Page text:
I invited Toby Young on to talk about his free speech union and cancel culture. His work on lockdown skeptics naturally came up. And I challenged him on his output on it. And?

          You just seem annoyed that I sometimes interview people you don’t like. I simply just do not care. It’s not an argument.

      • Posted July 29, 2020 at 4:18 pm | Permalink

        You approvingly reported. And you had called the speakers merely “controversial” and on Twitter mocked reporters who said, accurately, that many are far right or supremacist. That’s why I engaged with you (I did follow you for atheist content I liked). You downplaying now again, by picking out the UKIP to laugh it off. That’s your take-away here?

        Under Batten, and when a few of the speakers joined, the party was described as having moved far right — even someone like Farage found them too right wing. Let me be charitable and grant you found that arguable. Fine, but it is not arguable enough to just laugh it off.

        Then there’s Sellner and Southern on the very poster who were both deep into the identitarian movement by then. Officially official mind you, since your type always plays games and try to deny that away too. They can literally work with openly identitarian organisations.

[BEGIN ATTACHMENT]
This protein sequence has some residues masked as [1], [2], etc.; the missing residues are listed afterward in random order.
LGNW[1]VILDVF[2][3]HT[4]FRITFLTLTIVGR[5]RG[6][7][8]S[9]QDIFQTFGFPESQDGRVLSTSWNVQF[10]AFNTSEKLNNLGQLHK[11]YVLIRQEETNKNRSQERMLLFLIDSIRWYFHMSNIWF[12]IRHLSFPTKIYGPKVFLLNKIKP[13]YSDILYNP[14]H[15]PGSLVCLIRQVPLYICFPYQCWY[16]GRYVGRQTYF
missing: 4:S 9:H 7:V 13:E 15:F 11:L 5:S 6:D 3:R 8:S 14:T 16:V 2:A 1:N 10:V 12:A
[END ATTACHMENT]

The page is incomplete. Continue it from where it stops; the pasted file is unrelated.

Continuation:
Identitarian Movement, with Sellner listed as a key character. And here is just a random tweet by Southern, posing with the identitarian flag.

        I am afraid, you come off as a typical New Right identitarian advocate.

  22. Richard Sanderson🤴
    Posted July 28, 2020 at 3:43 pm | Permalink

    Surpsingly, not that many references to DiAngelo’s BS over at anti-science regressive SJW central, FreeThoughtBlogs.

    Although one Pharyngula commentator said: “Taibi started to lose me when he opined that the book “White Fragility” was “‘pseudo-intellectual horseshit’ that is likely to have pernicious effects for race relations.”

    I expect that the dregs over there are probably concerned that a white author is colonising black people’s books sales and grifting lectures.

  23. JP415
    Posted July 28, 2020 at 3:59 pm | Permalink